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Electors in 16 state senate districts — 8 held by Republicans and 8 by Democrats — have registered with the state to begin circulating recall petitions against the incumbent officeholders.

State Journal

Now that legislators have voted on a controversial collective bargaining bill, Wisconsin appears headed into an extended, unprecedented period of recall attempts, although the first election is not likely until July or later.

Despite a high bar for triggering such elections, experts and political party leaders predict at least a few of the 16 recall efforts under way against state senators — eight Democrats, eight Republicans — will result in voters going to the polls.

"I'm guessing some of these efforts are just PR attempts or theatrical politics, but a third to half are probably serious and will end up collecting enough signatures," said Mordecai Lee, a UW-Milwaukee political science professor.

Brett Healy, president of the conservative John K. MacIver Institute for Public Policy in Madison, said it would be unusual if more than a couple of the efforts lead to elections. "It's the logistical component," he said. "There's so much time and work involved."

Still, even a couple of recall elections in the same year against state legislators would be historic — Wisconsin has seen only four recall elections against state legislators in the 85 years since the state began allowing them. Two were successful, two were not.

Coincidentally, one of the unsuccessful attempts, in 1990, was against then-Democratic Assembly member Jim Holperin, who was targeted for his support of a treaty settlement with Chippewa Indians. Holperin, now a Democratic state senator from Conover, is a recall subject again.

A reconsideration

The recall process forces an elected official to run for office again before his or her term expires.

An official must be in office for at least one year before a recall can be initiated. That's why only 16 of 33 senators are subjects of recall efforts right now, and it's why Republican Gov. Scott Walker could not face a recall election until at least early next year, though planning has begun.

Walker's apparently successful effort to eliminate collective bargaining rights for most public sector workers has made his — and the eight Republican senators — removal from office a top priority for union members.

Democratic state party chairman Mike Tate said $940,000 has been donated to the party during the past week for recall efforts.

Meanwhile, the eight Democratic senators angered some residents in their districts because they were among the 14 who left the state for three weeks to delay a vote on Walker's bill.

"They weren't taking the oath of office seriously or doing their jobs," said Mark Jefferson, executive director of the state Republican Party.

Walker said Friday he is "not at all" concerned Republicans could lose the state Senate, but he acknowledged several recall efforts will move forward.

"In the end, I think a number of those seats will have recall elections," he said. "... I have no doubt they're going to get organized in many of those seats."

Tough task

All of the recall efforts have only a 60-day window to collect signatures equal to at least 25 percent of the vote in the last gubernatorial election in the district. Some of the recall efforts face even stiffer head winds.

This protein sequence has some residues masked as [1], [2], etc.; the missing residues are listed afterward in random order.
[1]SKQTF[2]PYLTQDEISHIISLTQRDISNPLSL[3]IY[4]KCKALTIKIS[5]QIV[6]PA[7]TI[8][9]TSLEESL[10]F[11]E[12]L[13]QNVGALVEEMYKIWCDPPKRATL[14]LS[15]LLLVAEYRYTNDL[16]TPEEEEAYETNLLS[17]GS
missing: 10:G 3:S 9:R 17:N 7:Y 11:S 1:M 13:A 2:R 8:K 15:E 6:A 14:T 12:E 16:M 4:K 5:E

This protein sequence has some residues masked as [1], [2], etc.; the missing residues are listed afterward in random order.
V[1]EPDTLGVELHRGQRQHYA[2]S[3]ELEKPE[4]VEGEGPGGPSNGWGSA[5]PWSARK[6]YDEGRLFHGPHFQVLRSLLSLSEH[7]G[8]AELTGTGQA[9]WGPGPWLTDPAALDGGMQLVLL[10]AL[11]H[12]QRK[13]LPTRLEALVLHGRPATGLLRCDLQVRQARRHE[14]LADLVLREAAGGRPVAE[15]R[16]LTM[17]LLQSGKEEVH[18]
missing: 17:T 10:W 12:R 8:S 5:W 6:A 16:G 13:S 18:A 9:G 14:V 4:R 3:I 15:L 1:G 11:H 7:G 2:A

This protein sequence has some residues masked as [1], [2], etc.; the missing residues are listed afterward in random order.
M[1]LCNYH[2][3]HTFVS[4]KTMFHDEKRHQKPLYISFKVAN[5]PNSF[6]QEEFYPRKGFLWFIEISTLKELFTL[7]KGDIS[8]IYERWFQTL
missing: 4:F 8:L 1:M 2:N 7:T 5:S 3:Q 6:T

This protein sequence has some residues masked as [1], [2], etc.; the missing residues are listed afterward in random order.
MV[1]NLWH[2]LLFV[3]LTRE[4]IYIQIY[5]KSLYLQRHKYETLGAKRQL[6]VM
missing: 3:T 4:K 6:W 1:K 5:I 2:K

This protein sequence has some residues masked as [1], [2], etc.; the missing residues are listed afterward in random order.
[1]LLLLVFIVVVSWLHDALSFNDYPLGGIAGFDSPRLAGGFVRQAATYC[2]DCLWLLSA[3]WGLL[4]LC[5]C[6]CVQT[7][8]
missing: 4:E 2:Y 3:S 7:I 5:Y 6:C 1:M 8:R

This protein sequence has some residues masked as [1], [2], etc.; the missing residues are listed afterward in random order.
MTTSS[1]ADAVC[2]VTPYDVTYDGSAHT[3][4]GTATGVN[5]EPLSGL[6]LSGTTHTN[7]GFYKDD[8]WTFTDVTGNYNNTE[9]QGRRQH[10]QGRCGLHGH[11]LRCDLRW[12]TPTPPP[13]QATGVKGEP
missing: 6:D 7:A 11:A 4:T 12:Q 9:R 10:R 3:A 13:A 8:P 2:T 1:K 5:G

Sen. Fred Risser, D-Madison, and Sen. Spencer Coggs, D-Milwaukee, represent hugely Democratic districts, and each was re-elected in 2008 without GOP opposition. 

The only group trying to recall them so far is Americans Against Immigration Amnesty, a little-known Utah organization.

The group must prove it has at least one qualified elector in each district supporting its effort. For the Risser effort, the elector is Sharon Daniel of Madison, an insurance company clerk.

"I'm just an ordinary, everyday Wisconsin person. I've lived here 30 years," she said.

Daniel said she realizes "maybe no one will sign the petition," but she was upset with Risser because he "took off and left the state and left me unrepresented." She felt she had to do something, she said.

On the other side, Sens. Glenn Grothman, R-West Bend, and Mary Lazich, R-New Berlin, are considered unlikely to be in jeopardy. Each typically wins re-election easily, and Lazich had no Democratic opposition in 2008.

Attempts to reach the local residents in each district trying to recall them were not successful.

Possibly vulnerable

Others are more vulnerable, party leaders say.

Democrats point to Sen. Dan Kapanke, R-La Crosse, who represents a district President Barack Obama carried by 61 percent in 2008. Republicans note Holperin won with only 51 percent of the vote in 2008. Walker took 57 percent of the vote in the district last year.

The timing of any recall elections remains fluid.

Some groups have circulated petitions since Feb. 23. While they have up to 60 days to complete the task, they could submit their petitions earlier.

Officials with the state Government Accountability Board then have 31 days to substantiate each recall effort before setting an election date six weeks out. However, the board can take less time or ask a judge to extend the period.

"As we've been looking at the calendar, we think the earliest possible date is probably mid-July, although it could happen faster," said spokesman Reid Magney.

- State Journal reporter Mary Spicuzza contributed to this report.

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